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Language problems plague Google's new Android Market website

Mark Milian
Google cut the ribbon for the Android Market website last week, but some are complaining it doesn't work right in their language.
Google cut the ribbon for the Android Market website last week, but some are complaining it doesn't work right in their language.
  • The Android Market website chooses a language based on where a visitor is located
  • This can be a pain for people who don't speak the national language or for travelers
  • Google says it's working on versions for other countries and languages

(CNN) -- Shopping for some aplicaciones?

Google is surprising and frustrating some visitors to the new Web-based Android app store by greeting them in a foreign tongue.

The website appears to choose which language to display based on the geographic location of the visitor's internet address, and that detection method can be pretty good at guessing a person's language preference.

But for people traveling abroad, living in foreign countries or accessing the Web through an international proxy service, Google's guess can be awkwardly wrong.

On other Google sites, people can navigate to domains that cater to a specific language, or designate their choice with a link called "language tools."

No such navigation is available on the online Android Market.

A Google spokesman said the Android Market site is designed only for United States-based English speakers. More languages will be added to the site in coming weeks, the spokesman said.

There was no mention of this restriction at last week's ribbon cutting for the Android Market website. The announcement on the Android Developers blog did, however, say it would start out as English-only.

Some Android fans were miffed to learn that Google seemed not to cater to them.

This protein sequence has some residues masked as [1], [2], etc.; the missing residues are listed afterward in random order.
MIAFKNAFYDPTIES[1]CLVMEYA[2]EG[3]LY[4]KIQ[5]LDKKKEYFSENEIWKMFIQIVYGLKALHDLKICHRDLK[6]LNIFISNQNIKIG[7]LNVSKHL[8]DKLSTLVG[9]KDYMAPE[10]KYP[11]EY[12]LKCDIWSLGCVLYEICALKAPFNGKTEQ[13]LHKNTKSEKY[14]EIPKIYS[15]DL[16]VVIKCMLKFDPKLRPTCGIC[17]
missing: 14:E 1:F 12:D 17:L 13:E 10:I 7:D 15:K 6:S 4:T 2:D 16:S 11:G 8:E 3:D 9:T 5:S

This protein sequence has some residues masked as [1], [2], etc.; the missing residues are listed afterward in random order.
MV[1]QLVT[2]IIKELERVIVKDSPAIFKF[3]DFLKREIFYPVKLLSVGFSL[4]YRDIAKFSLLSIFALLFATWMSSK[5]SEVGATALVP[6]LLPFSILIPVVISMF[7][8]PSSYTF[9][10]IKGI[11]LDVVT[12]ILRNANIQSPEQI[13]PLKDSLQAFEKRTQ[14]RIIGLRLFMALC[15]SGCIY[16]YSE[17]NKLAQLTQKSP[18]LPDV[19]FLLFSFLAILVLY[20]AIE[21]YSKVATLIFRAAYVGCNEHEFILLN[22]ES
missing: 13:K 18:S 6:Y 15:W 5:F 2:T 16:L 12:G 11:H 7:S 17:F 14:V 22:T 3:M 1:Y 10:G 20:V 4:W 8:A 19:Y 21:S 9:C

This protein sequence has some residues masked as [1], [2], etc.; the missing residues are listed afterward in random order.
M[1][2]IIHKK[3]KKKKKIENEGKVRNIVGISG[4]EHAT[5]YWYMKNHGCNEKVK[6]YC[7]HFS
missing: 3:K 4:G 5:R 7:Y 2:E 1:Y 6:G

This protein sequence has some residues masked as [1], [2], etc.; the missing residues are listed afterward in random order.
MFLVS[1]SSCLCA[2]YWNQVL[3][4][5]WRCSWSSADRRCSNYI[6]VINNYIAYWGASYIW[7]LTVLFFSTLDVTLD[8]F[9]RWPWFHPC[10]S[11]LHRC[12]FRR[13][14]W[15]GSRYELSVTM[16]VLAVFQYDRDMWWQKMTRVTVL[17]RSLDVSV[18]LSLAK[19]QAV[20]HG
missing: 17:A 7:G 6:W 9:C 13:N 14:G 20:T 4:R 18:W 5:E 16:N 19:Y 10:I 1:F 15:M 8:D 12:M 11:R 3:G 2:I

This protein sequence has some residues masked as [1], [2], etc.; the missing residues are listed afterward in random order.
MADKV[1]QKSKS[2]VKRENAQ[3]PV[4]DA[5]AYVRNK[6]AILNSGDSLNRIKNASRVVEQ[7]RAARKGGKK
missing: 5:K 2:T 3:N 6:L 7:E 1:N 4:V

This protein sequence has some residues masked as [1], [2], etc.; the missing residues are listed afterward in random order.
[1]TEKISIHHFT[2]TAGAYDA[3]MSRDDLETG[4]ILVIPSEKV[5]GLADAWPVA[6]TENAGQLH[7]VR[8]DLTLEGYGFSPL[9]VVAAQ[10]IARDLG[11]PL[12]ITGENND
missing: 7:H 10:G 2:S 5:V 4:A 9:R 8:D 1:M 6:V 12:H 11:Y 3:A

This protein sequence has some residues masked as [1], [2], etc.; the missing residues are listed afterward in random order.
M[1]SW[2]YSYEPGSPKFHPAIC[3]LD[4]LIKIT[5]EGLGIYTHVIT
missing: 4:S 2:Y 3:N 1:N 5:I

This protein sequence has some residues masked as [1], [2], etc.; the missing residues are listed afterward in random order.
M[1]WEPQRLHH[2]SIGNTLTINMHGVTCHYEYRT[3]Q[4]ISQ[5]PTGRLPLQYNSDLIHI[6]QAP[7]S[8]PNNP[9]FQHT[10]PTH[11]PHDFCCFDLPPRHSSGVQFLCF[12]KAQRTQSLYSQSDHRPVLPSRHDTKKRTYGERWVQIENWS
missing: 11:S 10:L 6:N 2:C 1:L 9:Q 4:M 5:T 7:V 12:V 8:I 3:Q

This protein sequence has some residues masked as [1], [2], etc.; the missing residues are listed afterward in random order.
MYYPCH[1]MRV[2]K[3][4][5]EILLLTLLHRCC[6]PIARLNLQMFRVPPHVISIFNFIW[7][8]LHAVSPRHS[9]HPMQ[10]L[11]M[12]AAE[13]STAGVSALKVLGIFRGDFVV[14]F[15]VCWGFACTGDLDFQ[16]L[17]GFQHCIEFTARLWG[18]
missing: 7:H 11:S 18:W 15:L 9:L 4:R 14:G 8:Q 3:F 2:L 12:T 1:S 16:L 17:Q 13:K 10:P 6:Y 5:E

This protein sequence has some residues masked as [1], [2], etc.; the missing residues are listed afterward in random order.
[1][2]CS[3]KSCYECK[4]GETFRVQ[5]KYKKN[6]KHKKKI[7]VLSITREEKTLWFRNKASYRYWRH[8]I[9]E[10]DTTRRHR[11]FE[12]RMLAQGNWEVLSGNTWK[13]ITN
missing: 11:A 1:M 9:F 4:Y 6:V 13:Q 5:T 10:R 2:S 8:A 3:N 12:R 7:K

Will Deasy from Cork, Ireland, tipped off CNN to the language problems with the Android Market website. Deasy was traveling to South America and lamented the "missing feature" for setting a language.

This comes as Android phones continue to surge in popularity.

Handsets running Android made up 22.7% of all smartphones sold worldwide last year, according to a report from research firm Gartner. Many of those customers do not live in the United States.

There is a work-around for the problem, however. On Google's support forum, users suggested adding this text -- "?hl=en" -- to the end of the site's Web address in order to tell the browser to load the site in English. Swap "en" for "es," and you get Spanish; or "fr" for French; and so on.

Google also offers an internet translation service.

Still, dozens of Android Market users continued to flock to Google message boards to express frustrations.

"Many sites these days try to be smart and automatically change their language without giving you the option to change it back," said one person who speaks English but lives in Hong Kong. "There should always be the option to change it, clearly labeled on the site."

In another message, an Android user wrote: "I am traveling, and I want things in English, but I get Dutch instead. It's awful."

Julie Vetter, on the support board, offered this plea:

"Google, please respond, in any language."


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